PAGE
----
Red dye 'to end' fuel laundering

Red dye 'to end' fuel laundering

Tax officials claim that fuel laundering will become virtually a thing of the past by next April.

That is because they are introducing a new tell-tale red dye.

The dye will make it easy for roadside enforcement officers to spot fraudsters who drive illegally on cheaper red diesel, meant for use in agriculture.

The practice deprives the British treasury of £400 million each year through lost duty revenue. It is a particularly big problem in Northern Ireland, where the practice costs £80 million alone.

Pat Curtis, a senior official for HMRC, says it is going to be nearly impossible to get rid of the marker placed in tax-rebated fuel. He said the marker is going to "virtually eliminate" such laundering.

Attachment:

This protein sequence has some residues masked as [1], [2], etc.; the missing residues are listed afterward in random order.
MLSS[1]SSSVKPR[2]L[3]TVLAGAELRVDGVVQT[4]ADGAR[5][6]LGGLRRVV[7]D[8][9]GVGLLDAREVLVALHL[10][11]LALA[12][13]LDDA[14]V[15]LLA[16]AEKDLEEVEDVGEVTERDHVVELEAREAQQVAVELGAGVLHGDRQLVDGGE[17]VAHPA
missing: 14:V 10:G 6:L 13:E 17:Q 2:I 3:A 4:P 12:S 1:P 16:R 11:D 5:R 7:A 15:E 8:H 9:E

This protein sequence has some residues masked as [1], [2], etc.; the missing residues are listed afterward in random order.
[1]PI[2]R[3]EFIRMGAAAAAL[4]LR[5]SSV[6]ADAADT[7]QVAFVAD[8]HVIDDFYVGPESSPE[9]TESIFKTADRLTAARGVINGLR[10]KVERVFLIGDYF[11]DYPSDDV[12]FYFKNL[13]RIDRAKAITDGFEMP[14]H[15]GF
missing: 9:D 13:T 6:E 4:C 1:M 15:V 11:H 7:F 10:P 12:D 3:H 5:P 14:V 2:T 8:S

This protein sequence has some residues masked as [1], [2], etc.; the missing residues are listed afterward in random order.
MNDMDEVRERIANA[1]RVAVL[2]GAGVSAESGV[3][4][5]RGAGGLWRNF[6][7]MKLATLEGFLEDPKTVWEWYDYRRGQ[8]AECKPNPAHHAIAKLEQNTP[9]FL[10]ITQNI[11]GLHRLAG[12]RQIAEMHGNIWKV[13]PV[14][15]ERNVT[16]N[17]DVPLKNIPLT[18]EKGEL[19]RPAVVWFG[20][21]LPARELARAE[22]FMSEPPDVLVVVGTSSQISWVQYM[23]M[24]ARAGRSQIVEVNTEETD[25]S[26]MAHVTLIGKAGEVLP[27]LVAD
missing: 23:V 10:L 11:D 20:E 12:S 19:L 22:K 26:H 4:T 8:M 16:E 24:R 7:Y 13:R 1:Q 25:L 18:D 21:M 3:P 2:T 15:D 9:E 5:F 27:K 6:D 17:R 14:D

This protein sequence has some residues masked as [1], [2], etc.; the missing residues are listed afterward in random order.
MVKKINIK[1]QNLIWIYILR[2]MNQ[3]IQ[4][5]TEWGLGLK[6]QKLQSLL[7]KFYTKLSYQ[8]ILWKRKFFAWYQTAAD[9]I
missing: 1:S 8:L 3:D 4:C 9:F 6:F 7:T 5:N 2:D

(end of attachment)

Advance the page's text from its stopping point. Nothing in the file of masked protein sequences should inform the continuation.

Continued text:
Simon Williams, fuel spokesman for the RAC, said: "This is an important development which will prevent fraudsters cheating the system for profit.

"The environment will also benefit as there will be no more illicit dumping of hazardous chemicals used to remove the existing dye.

"Going forwards everyone driving a diesel vehicle on the road will have to buy legitimate fuel from a forecourt so there will be no avoiding paying fuel duty to the Government."

Copyright Press Association 2014